Lifetime, which will air the Peggy Klinke story on Erin Brockovich’s “Final Justice” show this winter, is also producing a 15-minute training video called “Stalking: Real Fear, Real Crime.” The videotape will be offered free to police departments around the country later this year.
As law enforcement struggles to get up to date on stalking laws and stalking patterns of behavior, they are falling way behind on the newest form of domestic terror: cyberstalking. “Batterers will use any tools available to intimidate their victims, track their movements, and maintain control over their activities,” says Cindy Southworth, director of technology with the National Network to End Domestic Violence. “It’s not hard to see how the Internet and emerging technologies lend themselves to this.” Although she declines to give specific details for fear of inadvertently teaching new techniques to stalkers, she points out a recent well-publicized case in Wisconsin where a man stalked his ex-girlfriend with the help of a GPS hidden under the hood of her car. In fact, Southworth recommends that domestic violence and stalking victims use computers at a library or cybercafe as even moderately tech-savvy stalkers can use keystroke-capture devices to monitor home computers for such activities.
But sophisticated stalking technologies such as these often baffle local law enforcement. Many police chiefs and sheriffs are in their 40s and 50s and missed the computer education that is now standard in elementary school; they never caught the wave of information technology, yet they are the ones who determine police department policy, training and emphasis. To compound the problem, state and federal agencies were eager to take charge of cybercrime in its early days, and local police, already overburdened, were happy to pass on the responsibility. Now that there is an epidemic of cybercrime, state and federal agencies can’t keep up and the burden has fallen back on the local police to handle problems such as cyberstalking.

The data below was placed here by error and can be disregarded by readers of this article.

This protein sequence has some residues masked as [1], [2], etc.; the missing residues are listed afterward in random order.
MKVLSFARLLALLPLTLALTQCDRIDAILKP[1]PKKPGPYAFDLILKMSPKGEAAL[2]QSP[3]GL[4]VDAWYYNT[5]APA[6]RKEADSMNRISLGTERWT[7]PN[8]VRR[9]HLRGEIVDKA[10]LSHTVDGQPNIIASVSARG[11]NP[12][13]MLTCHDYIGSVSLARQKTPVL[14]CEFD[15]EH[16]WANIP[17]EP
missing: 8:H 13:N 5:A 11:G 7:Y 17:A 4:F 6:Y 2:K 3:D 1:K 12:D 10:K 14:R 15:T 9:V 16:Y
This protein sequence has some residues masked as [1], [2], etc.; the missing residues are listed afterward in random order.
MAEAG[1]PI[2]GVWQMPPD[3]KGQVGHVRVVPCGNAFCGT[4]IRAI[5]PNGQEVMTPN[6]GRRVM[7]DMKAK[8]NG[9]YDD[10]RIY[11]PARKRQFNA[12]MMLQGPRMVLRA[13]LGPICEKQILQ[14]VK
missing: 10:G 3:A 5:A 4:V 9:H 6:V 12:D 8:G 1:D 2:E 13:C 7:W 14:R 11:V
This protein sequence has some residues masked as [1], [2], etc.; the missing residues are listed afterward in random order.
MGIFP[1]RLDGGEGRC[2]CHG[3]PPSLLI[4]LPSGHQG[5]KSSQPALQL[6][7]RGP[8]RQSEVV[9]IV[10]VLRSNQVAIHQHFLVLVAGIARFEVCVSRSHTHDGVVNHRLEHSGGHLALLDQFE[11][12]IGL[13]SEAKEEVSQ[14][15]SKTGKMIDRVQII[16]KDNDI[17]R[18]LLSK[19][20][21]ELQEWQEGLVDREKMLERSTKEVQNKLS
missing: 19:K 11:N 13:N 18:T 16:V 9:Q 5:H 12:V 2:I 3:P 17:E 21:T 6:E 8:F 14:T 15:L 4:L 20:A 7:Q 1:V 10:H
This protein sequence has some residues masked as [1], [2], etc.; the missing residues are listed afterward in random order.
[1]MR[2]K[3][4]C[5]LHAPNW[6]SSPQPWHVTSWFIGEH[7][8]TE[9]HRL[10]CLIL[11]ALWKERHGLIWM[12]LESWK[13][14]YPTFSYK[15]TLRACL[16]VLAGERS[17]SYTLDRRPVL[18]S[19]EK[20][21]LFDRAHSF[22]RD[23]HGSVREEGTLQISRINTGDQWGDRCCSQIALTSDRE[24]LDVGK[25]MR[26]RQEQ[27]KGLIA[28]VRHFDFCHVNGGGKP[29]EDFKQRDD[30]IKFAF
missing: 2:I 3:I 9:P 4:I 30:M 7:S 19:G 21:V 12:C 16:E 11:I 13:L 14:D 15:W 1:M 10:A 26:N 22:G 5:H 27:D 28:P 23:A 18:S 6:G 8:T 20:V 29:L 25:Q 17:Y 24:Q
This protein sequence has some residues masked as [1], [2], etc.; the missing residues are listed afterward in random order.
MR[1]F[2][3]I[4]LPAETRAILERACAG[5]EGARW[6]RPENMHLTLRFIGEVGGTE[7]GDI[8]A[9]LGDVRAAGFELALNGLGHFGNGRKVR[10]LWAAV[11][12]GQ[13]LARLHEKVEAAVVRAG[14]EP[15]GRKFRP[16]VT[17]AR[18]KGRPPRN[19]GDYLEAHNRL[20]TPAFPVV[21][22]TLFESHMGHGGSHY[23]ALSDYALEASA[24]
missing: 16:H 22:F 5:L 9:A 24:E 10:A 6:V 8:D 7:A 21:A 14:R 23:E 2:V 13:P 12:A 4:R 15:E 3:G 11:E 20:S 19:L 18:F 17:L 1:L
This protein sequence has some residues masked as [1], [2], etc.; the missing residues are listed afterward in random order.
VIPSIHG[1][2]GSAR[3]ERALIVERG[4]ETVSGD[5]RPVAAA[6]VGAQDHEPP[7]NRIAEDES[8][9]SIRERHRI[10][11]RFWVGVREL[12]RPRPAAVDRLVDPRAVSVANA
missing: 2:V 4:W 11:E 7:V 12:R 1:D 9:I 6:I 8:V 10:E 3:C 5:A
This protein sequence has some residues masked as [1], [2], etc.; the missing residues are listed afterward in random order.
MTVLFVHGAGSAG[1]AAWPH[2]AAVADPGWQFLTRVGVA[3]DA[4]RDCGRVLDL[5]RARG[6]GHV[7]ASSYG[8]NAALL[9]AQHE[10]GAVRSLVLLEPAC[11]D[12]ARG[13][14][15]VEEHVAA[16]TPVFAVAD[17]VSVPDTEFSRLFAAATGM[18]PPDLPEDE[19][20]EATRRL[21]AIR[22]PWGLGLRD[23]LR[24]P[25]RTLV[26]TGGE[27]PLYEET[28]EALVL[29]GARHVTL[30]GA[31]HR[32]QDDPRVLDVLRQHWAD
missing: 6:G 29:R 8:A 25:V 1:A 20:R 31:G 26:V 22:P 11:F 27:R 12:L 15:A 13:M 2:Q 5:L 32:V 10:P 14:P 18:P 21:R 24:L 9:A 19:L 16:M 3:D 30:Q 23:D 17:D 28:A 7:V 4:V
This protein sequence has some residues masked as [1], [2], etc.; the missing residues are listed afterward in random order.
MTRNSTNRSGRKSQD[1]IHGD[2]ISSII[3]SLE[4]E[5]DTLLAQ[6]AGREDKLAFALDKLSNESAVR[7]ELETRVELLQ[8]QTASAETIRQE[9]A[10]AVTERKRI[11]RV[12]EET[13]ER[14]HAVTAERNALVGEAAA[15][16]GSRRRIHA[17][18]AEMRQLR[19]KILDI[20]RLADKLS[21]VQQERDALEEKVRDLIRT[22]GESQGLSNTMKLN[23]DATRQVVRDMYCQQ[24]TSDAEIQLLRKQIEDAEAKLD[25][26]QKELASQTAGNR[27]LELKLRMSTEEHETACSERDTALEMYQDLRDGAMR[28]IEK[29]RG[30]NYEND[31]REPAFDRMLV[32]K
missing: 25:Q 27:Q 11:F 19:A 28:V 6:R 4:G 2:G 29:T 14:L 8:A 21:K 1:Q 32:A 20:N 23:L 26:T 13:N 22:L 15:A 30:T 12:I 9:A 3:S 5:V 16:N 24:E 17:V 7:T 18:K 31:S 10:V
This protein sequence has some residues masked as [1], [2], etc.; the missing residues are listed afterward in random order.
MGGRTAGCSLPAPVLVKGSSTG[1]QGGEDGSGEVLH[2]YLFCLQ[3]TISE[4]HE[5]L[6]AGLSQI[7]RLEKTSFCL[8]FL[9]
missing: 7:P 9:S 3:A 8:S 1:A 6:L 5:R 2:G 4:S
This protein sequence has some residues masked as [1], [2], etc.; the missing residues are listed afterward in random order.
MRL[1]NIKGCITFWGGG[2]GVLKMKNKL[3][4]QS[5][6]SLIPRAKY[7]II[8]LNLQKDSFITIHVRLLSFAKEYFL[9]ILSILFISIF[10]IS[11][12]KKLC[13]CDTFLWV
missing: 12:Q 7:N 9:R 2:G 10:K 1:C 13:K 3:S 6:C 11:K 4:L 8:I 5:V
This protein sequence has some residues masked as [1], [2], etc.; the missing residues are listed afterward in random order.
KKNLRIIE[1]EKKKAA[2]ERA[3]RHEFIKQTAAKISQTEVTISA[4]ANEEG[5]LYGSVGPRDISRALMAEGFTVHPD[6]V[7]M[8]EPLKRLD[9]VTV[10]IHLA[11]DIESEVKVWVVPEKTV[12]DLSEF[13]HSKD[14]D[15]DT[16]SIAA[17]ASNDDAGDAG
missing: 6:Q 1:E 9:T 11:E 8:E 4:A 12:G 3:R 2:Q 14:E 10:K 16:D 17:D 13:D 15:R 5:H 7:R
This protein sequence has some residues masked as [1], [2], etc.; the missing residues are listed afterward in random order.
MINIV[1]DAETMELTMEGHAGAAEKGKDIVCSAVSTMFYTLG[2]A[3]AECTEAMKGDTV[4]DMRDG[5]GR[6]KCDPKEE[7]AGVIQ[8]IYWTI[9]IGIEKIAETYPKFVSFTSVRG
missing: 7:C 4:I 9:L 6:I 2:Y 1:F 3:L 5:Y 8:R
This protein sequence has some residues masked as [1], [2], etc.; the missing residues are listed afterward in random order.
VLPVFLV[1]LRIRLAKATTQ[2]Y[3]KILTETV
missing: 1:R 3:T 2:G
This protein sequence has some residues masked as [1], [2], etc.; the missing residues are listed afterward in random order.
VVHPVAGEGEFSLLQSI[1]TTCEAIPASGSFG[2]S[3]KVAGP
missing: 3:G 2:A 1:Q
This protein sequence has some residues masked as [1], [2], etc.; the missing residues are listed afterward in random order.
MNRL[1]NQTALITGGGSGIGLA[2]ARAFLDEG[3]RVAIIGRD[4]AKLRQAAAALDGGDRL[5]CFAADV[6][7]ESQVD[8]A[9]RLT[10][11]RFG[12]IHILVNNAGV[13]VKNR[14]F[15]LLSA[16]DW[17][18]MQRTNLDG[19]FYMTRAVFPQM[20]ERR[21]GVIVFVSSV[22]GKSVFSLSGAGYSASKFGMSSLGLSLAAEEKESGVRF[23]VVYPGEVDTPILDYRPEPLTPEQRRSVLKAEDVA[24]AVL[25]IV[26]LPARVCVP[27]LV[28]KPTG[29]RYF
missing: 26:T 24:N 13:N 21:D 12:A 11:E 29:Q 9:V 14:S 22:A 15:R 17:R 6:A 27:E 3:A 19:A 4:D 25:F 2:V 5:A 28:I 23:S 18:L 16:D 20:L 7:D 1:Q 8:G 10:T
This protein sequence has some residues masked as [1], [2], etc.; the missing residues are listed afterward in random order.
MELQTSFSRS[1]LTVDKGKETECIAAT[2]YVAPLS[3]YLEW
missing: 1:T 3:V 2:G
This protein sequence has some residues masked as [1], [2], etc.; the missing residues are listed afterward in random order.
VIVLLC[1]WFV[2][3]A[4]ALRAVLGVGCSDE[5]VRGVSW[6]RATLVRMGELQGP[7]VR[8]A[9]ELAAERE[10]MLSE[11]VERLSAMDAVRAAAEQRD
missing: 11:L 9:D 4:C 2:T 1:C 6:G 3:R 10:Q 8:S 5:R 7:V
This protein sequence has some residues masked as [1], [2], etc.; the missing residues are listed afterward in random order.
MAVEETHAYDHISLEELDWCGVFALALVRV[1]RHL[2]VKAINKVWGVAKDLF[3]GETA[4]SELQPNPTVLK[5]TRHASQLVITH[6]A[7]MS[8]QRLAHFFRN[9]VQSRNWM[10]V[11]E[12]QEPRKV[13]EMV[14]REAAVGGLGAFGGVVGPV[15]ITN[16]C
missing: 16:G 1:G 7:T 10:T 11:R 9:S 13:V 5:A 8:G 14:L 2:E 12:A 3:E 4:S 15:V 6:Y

“A lot of cops who don’t know how to handle this say, ‘Your computer has an on-off button, don’t it?’” says Hale Guyer, president of Professionals Against Confidence Crimes and a senior instructor for the High Tech Crime Institute. “Of the entire population of law enforcement — some 800,000 people — maybe 10 percent are trained to deal with these crimes. Only 5 percent have the funds to have a computer forensically examined. And because all the cyberstalking laws are so new and there is so little case law history, only a few of those cops are going to have a prosecutor who knows what to do. That leaves about 2 percent of the cops. A lot of victims don’t even report cyberstalking because they’re not sure law enforcement will accept the complaint.”